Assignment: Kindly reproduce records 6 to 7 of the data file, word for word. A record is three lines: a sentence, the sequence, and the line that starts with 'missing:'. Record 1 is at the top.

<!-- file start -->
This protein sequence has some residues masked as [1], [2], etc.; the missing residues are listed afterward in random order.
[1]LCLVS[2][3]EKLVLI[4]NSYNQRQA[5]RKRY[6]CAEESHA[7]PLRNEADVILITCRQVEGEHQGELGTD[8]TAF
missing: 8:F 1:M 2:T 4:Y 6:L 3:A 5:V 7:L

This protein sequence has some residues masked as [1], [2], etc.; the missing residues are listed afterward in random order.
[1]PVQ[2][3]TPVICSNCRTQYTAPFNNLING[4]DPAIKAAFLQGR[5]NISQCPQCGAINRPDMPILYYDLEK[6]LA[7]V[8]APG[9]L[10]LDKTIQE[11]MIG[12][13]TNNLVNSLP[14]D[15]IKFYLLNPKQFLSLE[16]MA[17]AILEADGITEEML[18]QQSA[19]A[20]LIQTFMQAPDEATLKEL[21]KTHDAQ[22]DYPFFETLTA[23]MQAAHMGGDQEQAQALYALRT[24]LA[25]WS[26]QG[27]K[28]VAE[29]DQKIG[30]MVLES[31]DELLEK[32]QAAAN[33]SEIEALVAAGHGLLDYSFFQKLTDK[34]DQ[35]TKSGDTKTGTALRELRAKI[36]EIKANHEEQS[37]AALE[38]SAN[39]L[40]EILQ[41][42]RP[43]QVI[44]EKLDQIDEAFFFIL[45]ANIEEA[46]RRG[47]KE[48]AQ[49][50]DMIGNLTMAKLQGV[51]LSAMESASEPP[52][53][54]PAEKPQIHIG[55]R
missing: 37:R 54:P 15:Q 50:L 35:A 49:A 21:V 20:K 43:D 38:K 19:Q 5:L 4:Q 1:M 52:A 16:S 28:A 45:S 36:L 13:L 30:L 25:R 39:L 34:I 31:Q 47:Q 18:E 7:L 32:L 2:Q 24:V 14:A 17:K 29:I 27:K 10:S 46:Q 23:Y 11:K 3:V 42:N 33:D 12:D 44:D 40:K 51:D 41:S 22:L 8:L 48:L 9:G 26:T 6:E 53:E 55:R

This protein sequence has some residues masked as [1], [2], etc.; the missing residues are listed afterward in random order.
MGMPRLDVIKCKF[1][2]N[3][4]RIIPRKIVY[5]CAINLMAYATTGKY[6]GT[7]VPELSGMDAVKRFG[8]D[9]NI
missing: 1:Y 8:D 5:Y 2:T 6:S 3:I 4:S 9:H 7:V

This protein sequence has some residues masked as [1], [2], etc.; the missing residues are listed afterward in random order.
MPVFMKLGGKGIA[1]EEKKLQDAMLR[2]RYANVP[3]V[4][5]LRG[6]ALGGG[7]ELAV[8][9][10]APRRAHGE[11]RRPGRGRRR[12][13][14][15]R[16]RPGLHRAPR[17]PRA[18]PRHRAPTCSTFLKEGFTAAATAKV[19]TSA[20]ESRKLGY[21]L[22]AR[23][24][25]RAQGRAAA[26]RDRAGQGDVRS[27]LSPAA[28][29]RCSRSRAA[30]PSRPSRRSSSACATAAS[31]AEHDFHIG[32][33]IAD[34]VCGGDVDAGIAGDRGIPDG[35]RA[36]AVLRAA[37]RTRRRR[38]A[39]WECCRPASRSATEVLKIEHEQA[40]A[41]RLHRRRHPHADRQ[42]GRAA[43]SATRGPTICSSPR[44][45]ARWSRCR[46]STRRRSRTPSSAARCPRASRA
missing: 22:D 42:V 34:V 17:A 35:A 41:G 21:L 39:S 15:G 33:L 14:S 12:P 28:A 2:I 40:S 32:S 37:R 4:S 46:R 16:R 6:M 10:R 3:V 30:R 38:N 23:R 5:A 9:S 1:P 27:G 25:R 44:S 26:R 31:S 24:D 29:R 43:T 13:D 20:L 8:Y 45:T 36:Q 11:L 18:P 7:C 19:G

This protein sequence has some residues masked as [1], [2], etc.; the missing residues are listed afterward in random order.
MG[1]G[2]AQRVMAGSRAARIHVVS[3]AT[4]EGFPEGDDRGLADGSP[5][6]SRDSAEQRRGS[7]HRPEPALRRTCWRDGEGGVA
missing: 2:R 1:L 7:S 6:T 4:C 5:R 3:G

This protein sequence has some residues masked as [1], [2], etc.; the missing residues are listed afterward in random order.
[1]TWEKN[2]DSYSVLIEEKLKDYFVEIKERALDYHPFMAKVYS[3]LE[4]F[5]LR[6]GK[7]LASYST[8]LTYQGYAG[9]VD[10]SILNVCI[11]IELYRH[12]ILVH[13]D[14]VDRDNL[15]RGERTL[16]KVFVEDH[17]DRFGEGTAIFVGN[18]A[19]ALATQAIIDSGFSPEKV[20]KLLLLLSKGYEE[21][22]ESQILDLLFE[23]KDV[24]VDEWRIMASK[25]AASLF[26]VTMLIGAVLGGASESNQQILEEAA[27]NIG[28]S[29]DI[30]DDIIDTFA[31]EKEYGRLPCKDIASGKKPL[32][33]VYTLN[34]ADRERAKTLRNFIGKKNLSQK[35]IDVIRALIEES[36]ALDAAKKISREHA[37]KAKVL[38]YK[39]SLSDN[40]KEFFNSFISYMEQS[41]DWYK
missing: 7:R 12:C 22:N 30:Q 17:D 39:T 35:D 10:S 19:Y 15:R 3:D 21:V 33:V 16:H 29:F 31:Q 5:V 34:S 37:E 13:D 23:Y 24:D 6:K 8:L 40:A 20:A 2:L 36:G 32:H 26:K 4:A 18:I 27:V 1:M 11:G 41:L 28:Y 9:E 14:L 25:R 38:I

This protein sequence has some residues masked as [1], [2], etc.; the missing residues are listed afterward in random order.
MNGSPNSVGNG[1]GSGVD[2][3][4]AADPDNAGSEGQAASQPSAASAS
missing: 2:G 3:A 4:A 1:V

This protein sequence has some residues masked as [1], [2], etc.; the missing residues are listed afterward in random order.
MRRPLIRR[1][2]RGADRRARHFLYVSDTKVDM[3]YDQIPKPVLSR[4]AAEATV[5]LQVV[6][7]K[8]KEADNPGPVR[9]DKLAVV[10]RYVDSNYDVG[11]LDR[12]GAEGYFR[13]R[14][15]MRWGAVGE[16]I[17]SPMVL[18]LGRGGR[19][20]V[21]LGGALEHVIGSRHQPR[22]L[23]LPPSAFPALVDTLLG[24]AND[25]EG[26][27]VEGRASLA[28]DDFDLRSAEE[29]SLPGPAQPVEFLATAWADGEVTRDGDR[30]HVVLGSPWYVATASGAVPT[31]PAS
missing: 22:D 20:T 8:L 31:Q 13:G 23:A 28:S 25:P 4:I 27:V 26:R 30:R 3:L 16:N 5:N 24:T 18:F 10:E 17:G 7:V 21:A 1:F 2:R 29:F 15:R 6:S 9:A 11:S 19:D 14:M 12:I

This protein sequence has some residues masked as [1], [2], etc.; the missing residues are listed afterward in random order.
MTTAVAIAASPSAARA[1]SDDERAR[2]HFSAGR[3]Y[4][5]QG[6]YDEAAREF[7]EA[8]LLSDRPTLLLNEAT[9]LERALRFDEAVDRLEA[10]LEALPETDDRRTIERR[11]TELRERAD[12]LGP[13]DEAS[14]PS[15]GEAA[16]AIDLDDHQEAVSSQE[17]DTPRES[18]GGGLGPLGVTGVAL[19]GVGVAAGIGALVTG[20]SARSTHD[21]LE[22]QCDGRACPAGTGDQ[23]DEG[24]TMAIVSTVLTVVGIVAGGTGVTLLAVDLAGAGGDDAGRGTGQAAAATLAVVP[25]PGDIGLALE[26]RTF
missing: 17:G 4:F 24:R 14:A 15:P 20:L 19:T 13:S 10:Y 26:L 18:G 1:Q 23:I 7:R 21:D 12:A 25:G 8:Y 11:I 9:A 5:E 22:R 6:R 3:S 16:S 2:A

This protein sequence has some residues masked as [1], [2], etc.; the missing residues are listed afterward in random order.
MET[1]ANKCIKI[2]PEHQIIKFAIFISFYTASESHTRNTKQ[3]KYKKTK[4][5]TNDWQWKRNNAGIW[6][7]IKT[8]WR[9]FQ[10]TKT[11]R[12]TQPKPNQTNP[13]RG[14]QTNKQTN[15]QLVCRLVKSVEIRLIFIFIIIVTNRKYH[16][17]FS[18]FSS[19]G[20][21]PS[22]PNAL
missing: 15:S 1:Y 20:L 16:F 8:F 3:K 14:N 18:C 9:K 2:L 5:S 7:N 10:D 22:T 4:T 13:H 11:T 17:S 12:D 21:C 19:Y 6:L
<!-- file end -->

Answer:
This protein sequence has some residues masked as [1], [2], etc.; the missing residues are listed afterward in random order.
[1]TWEKN[2]DSYSVLIEEKLKDYFVEIKERALDYHPFMAKVYS[3]LE[4]F[5]LR[6]GK[7]LASYST[8]LTYQGYAG[9]VD[10]SILNVCI[11]IELYRH[12]ILVH[13]D[14]VDRDNL[15]RGERTL[16]KVFVEDH[17]DRFGEGTAIFVGN[18]A[19]ALATQAIIDSGFSPEKV[20]KLLLLLSKGYEE[21][22]ESQILDLLFE[23]KDV[24]VDEWRIMASK[25]AASLF[26]VTMLIGAVLGGASESNQQILEEAA[27]NIG[28]S[29]DI[30]DDIIDTFA[31]EKEYGRLPCKDIASGKKPL[32][33]VYTLN[34]ADRERAKTLRNFIGKKNLSQK[35]IDVIRALIEES[36]ALDAAKKISREHA[37]KAKVL[38]YK[39]SLSDN[40]KEFFNSFISYMEQS[41]DWYK
missing: 7:R 12:C 22:N 30:Q 17:D 39:T 35:D 10:S 19:Y 15:R 3:D 21:V 33:V 16:H 29:F 31:Q 5:V 34:S 37:E 13:D 23:Y 24:D 6:K 8:L 40:A 20:A 2:L 36:G 32:H 26:K 4:A 18:I 27:V 1:M 11:G 41:L 28:Y 9:E 14:L 25:R 38:I

This protein sequence has some residues masked as [1], [2], etc.; the missing residues are listed afterward in random order.
MNGSPNSVGNG[1]GSGVD[2][3][4]AADPDNAGSEGQAASQPSAASAS
missing: 2:G 3:A 4:A 1:V